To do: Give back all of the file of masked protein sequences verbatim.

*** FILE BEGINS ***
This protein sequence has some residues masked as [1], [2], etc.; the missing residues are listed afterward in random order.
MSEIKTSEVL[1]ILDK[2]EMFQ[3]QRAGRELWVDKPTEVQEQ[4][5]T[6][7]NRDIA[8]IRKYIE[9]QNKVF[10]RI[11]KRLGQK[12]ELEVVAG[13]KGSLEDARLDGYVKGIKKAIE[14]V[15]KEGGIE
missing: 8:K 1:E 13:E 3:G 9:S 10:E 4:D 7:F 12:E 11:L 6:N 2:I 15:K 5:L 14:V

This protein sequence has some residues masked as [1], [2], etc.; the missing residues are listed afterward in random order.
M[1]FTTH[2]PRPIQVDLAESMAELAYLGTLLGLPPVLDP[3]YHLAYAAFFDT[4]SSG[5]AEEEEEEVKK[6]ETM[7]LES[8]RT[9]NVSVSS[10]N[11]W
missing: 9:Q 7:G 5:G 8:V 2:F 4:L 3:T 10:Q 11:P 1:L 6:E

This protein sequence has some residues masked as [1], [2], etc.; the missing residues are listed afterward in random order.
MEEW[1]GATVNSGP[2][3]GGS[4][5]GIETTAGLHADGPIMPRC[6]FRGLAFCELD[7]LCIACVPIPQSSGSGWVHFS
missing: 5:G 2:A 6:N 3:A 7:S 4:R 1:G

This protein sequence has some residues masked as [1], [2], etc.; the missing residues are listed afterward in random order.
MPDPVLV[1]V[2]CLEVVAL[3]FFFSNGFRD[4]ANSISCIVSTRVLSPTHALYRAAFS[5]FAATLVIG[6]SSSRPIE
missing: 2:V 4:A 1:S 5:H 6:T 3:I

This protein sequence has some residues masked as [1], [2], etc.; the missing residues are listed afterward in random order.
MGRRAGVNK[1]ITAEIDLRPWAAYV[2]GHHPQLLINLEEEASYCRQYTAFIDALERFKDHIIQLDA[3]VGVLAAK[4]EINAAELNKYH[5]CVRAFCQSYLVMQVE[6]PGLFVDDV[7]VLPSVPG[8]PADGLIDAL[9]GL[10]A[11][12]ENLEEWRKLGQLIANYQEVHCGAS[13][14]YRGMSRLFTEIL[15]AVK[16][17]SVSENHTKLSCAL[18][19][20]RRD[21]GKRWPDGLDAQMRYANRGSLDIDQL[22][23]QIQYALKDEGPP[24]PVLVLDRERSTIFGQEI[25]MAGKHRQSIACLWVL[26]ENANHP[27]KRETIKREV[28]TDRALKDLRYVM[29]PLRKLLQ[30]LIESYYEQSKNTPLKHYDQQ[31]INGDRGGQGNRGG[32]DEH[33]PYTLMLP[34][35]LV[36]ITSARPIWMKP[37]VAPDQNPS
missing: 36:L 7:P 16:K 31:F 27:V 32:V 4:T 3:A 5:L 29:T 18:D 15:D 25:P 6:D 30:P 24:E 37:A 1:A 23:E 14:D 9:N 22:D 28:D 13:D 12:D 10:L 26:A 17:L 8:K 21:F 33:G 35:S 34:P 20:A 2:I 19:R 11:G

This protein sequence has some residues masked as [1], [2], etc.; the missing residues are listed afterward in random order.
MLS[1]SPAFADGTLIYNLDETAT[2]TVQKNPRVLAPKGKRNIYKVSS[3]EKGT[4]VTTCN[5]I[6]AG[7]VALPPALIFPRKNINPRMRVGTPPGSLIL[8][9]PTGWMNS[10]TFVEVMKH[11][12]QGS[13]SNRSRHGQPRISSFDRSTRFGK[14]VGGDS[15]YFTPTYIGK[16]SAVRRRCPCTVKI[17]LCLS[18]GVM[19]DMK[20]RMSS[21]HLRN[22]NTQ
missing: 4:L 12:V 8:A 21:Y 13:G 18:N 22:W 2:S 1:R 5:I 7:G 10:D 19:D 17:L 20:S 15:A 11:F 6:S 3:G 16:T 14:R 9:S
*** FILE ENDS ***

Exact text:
This protein sequence has some residues masked as [1], [2], etc.; the missing residues are listed afterward in random order.
MSEIKTSEVL[1]ILDK[2]EMFQ[3]QRAGRELWVDKPTEVQEQ[4][5]T[6][7]NRDIA[8]IRKYIE[9]QNKVF[10]RI[11]KRLGQK[12]ELEVVAG[13]KGSLEDARLDGYVKGIKKAIE[14]V[15]KEGGIE
missing: 8:K 1:E 13:E 3:G 9:S 10:E 4:D 7:F 12:E 11:L 6:N 2:I 15:K 5:L 14:V

This protein sequence has some residues masked as [1], [2], etc.; the missing residues are listed afterward in random order.
M[1]FTTH[2]PRPIQVDLAESMAELAYLGTLLGLPPVLDP[3]YHLAYAAFFDT[4]SSG[5]AEEEEEEVKK[6]ETM[7]LES[8]RT[9]NVSVSS[10]N[11]W
missing: 9:Q 7:G 5:G 8:V 2:F 4:L 3:T 10:Q 11:P 1:L 6:E

This protein sequence has some residues masked as [1], [2], etc.; the missing residues are listed afterward in random order.
MEEW[1]GATVNSGP[2][3]GGS[4][5]GIETTAGLHADGPIMPRC[6]FRGLAFCELD[7]LCIACVPIPQSSGSGWVHFS
missing: 5:G 2:A 6:N 3:A 7:S 4:R 1:G

This protein sequence has some residues masked as [1], [2], etc.; the missing residues are listed afterward in random order.
MPDPVLV[1]V[2]CLEVVAL[3]FFFSNGFRD[4]ANSISCIVSTRVLSPTHALYRAAFS[5]FAATLVIG[6]SSSRPIE
missing: 2:V 4:A 1:S 5:H 6:T 3:I

This protein sequence has some residues masked as [1], [2], etc.; the missing residues are listed afterward in random order.
MGRRAGVNK[1]ITAEIDLRPWAAYV[2]GHHPQLLINLEEEASYCRQYTAFIDALERFKDHIIQLDA[3]VGVLAAK[4]EINAAELNKYH[5]CVRAFCQSYLVMQVE[6]PGLFVDDV[7]VLPSVPG[8]PADGLIDAL[9]GL[10]A[11][12]ENLEEWRKLGQLIANYQEVHCGAS[13][14]YRGMSRLFTEIL[15]AVK[16][17]SVSENHTKLSCAL[18][19][20]RRD[21]GKRWPDGLDAQMRYANRGSLDIDQL[22][23]QIQYALKDEGPP[24]PVLVLDRERSTIFGQEI[25]MAGKHRQSIACLWVL[26]ENANHP[27]KRETIKREV[28]TDRALKDLRYVM[29]PLRKLLQ[30]LIESYYEQSKNTPLKHYDQQ[31]INGDRGGQGNRGG[32]DEH[33]PYTLMLP[34][35]LV[36]ITSARPIWMKP[37]VAPDQNPS
missing: 36:L 7:P 16:K 31:F 27:V 32:V 4:T 3:A 5:L 29:T 18:D 15:D 25:P 6:D 30:P 24:E 37:A 1:A 23:E 14:D 9:N 22:D 28:D 13:D 12:D 10:L 26:A 17:L 8:K 21:F 33:G 35:S 34:P 20:A 2:I 19:R 11:G

This protein sequence has some residues masked as [1], [2], etc.; the missing residues are listed afterward in random order.
MLS[1]SPAFADGTLIYNLDETAT[2]TVQKNPRVLAPKGKRNIYKVSS[3]EKGT[4]VTTCN[5]I[6]AG[7]VALPPALIFPRKNINPRMRVGTPPGSLIL[8][9]PTGWMNS[10]TFVEVMKH[11][12]QGS[13]SNRSRHGQPRISSFDRSTRFGK[14]VGGDS[15]YFTPTYIGK[16]SAVRRRCPCTVKI[17]LCLS[18]GVM[19]DMK[20]RMSS[21]HLRN[22]NTQ
missing: 4:L 12:V 8:A 21:Y 13:G 18:N 22:W 2:S 1:R 5:I 7:G 10:D 19:D 17:L 20:S 15:A 11:F 6:S 3:G 16:T 14:R 9:S